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Cajun fried Venison Backstrap Recipe

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This recipe for Cajun fried Venison Backstrap, by , is from The Sevin Family Cookbook, one of the cookbooks created at We'll help you start your own personal cookbook! It's easy and fun. Click here to start your own cookbook!

Joe Cagnolatti


For one backstrap of an average size deer, about 5 lbs of meat

Remove all fat and sinew from the backstrap. The sinew is easily removed with a filet knife; slice the tough layer of tissue away from the meat by placing the sinew side against a cutting board. Run the knife along the sinew just like you do when filleting a bass or speckled trout. Voila!

Next, slice the backstrap into steaks about ¼” to 3/8” thick, cutting directly across the grain of the meat.

If you have access to a cross cut type of meat tenderizer for making cutlets, run the steaks through the machine. Otherwise you can pound the steaks the old fashioned way with a meat tenderizing hammer. But this old way will require about a six-pack of Budweiser to compensate the chef’s assistant. Next place the tenderized backstrap into a large stainless steel bowl, and completely cover with evaporated milk. Put in refrigerator overnight.

If you are short on time, the meat does not absolutely have to be tenderized / pounded. Instead, sprinkle with Adolph’s meat tenderizer and each steak should be pierced with a fork to get the Adolph’s into the meat. Next soak the meat in Pet milk for a minimum of two hours.

Breading and seasonings ingredients:

About 1.5 pounds of plain flour
Three eggs
8 oz Pet milk (in addition to that used for soaking)
Black and cayenne pepper, salt, garlic powder, onion powder. Or just use Tony’s season.
One gallon of high quality cooking oil (peanut or corn oil)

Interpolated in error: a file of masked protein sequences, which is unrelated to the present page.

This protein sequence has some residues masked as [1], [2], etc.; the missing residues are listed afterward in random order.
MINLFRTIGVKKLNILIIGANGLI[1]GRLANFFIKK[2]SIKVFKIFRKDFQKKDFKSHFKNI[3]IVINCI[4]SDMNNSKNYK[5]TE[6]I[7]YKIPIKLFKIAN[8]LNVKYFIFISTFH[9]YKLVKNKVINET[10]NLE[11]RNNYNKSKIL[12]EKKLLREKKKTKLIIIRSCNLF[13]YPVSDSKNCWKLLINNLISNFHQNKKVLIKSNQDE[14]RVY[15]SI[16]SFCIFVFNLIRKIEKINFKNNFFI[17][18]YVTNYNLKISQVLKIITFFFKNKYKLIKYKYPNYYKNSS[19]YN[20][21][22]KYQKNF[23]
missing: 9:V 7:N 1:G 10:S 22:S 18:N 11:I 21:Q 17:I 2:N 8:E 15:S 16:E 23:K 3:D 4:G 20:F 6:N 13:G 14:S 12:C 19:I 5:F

It is best to use a Cajun Batter Bowl to flour the back strap for frying. Put about two inches of flour into one half of the bowl. Season the flour with seasonings to suit your taste. You can taste a pinch of the flour, and it should be highly seasoned, because the flavors will be diminished by the meat and frying.

Drain the pet milk used for soaking from the meat and discard. Leave the steaks in the bowl wet and moist with pet milk. If you want the meat to be very spicy, sprinkle cayenne pepper and black pepper on the steaks. Break three eggs into a medium bowl and whip into scrambled eggs. Pour cooking oil into a 12-quart or larger cast iron Dutch oven or “jambalaya pot” until oil is a minimum of 4 inches deep. Set onto a crawfish-boiling burner on high heat. Use thermometer to get oil to 375deg F. Lower fire to maintain temperature.

While the oil is heating up, get the meat ready for the pot. Individually, submerge each steak in the egg batter, and place on the seasoned flour in the Cajun batter bowl (Large paper sack works well for the flour also. When you have one layer of meat on top of the flour, put the Cajun batter bowl together and shake vigorously. Turn upside down to sift excess flour away. Place battered steaks onto a plate. You may have time to prepare two batched of meat for frying while the cooking oil is heating up.

Fry until golden brown, be careful not to overcook. Medium with just a hint of a pink center is best. Enjoy!




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